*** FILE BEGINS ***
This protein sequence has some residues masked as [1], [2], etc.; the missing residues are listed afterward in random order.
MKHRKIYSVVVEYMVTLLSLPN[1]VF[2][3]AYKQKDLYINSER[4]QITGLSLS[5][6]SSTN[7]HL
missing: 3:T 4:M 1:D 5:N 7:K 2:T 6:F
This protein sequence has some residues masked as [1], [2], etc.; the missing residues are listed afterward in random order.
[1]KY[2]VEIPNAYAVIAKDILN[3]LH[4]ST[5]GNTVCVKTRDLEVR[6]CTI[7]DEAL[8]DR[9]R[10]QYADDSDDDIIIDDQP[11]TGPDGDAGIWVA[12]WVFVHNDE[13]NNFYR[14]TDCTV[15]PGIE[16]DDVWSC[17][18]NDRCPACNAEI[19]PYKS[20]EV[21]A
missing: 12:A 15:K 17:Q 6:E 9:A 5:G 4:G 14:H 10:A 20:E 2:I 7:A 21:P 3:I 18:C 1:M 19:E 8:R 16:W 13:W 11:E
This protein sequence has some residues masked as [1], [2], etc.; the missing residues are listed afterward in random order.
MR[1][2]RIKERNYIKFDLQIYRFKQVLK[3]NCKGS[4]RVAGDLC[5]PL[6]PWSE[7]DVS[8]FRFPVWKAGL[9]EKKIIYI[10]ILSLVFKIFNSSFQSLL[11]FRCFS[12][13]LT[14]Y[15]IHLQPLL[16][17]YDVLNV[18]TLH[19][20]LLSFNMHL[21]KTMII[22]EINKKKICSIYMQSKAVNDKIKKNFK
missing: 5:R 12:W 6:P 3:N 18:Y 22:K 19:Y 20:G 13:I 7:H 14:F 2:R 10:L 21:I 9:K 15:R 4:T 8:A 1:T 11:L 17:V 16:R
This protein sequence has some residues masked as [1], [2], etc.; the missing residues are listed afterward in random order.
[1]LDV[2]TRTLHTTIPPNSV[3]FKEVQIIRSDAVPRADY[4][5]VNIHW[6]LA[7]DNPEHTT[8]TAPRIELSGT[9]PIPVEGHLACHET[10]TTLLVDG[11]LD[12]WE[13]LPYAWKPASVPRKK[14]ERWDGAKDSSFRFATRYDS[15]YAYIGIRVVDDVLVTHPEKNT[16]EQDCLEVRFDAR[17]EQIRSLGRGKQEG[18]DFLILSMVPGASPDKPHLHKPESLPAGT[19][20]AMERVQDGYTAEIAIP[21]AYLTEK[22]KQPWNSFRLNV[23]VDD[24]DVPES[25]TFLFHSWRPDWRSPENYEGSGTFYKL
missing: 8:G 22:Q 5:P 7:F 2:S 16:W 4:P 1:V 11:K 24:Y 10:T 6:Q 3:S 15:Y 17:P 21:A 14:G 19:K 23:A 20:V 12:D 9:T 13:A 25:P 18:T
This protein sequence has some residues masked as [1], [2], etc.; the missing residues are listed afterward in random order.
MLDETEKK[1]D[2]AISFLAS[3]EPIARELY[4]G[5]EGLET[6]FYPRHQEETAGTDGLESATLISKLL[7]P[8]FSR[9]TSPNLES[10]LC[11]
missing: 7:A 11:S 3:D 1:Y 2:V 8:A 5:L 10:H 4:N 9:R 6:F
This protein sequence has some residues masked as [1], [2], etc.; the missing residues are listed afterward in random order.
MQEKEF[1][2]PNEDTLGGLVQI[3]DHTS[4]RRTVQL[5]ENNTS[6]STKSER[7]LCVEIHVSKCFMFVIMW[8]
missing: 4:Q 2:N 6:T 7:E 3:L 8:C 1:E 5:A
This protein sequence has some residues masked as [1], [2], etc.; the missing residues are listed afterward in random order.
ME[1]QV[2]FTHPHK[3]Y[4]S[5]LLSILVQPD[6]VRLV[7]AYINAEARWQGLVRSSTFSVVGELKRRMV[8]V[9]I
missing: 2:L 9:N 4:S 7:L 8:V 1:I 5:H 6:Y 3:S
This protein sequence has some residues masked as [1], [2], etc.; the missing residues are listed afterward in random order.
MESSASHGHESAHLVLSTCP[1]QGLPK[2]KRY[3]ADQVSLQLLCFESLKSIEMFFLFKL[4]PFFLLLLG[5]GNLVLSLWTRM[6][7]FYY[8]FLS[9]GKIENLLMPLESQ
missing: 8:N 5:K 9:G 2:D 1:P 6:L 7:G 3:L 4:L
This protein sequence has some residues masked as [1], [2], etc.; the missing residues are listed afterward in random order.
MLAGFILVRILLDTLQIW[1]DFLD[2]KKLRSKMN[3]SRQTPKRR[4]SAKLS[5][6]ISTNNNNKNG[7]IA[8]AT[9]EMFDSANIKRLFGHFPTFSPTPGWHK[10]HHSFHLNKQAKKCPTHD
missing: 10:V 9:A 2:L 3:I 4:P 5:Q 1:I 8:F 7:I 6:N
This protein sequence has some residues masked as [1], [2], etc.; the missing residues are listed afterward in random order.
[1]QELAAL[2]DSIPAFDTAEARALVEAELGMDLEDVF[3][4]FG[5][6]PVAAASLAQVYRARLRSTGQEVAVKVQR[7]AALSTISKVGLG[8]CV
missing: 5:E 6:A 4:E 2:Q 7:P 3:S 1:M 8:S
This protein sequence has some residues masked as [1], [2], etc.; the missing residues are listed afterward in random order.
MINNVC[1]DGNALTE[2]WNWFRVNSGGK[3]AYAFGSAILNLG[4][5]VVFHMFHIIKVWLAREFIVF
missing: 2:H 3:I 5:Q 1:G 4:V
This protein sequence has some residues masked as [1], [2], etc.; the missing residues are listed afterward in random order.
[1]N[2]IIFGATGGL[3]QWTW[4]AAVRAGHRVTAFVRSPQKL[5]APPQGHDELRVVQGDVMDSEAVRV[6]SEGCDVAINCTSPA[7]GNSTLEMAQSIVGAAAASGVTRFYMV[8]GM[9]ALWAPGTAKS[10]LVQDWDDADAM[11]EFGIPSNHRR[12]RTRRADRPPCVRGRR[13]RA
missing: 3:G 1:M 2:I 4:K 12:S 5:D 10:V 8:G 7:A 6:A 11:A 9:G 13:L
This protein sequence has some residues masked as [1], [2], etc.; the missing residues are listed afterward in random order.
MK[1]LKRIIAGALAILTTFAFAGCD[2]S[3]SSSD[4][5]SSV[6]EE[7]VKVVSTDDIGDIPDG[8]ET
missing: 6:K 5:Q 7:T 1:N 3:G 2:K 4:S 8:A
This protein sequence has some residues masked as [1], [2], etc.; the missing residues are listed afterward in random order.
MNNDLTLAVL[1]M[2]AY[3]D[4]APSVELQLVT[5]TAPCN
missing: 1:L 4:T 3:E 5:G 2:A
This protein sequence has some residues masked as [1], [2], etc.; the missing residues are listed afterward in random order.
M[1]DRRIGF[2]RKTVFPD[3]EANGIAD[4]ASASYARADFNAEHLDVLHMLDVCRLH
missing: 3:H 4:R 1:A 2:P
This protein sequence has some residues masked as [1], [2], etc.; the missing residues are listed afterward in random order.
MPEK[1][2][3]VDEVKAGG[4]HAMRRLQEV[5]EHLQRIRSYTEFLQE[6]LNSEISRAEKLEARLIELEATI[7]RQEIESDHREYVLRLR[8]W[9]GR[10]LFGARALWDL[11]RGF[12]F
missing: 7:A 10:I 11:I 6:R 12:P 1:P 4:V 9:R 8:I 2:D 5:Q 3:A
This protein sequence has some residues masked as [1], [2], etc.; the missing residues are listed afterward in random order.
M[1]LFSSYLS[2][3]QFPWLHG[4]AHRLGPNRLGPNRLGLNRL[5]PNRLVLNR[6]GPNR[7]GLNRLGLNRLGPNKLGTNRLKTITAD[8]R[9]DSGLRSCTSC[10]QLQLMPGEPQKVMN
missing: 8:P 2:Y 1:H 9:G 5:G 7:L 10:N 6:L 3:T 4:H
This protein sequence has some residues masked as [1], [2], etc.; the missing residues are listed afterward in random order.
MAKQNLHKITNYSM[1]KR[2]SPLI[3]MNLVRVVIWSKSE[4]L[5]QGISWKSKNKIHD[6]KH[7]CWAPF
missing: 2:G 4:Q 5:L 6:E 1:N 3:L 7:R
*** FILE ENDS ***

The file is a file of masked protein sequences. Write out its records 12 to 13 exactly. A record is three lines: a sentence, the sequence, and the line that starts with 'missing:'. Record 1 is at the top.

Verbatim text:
This protein sequence has some residues masked as [1], [2], etc.; the missing residues are listed afterward in random order.
[1]N[2]IIFGATGGL[3]QWTW[4]AAVRAGHRVTAFVRSPQKL[5]APPQGHDELRVVQGDVMDSEAVRV[6]SEGCDVAINCTSPA[7]GNSTLEMAQSIVGAAAASGVTRFYMV[8]GM[9]ALWAPGTAKS[10]LVQDWDDADAM[11]EFGIPSNHRR[12]RTRRADRPPCVRGRR[13]RA
missing: 3:G 1:M 2:I 4:K 12:S 5:D 10:V 8:G 7:A 6:A 11:A 9:G 13:L
This protein sequence has some residues masked as [1], [2], etc.; the missing residues are listed afterward in random order.
MK[1]LKRIIAGALAILTTFAFAGCD[2]S[3]SSSD[4][5]SSV[6]EE[7]VKVVSTDDIGDIPDG[8]ET
missing: 6:K 5:Q 7:T 1:N 3:G 2:K 4:S 8:A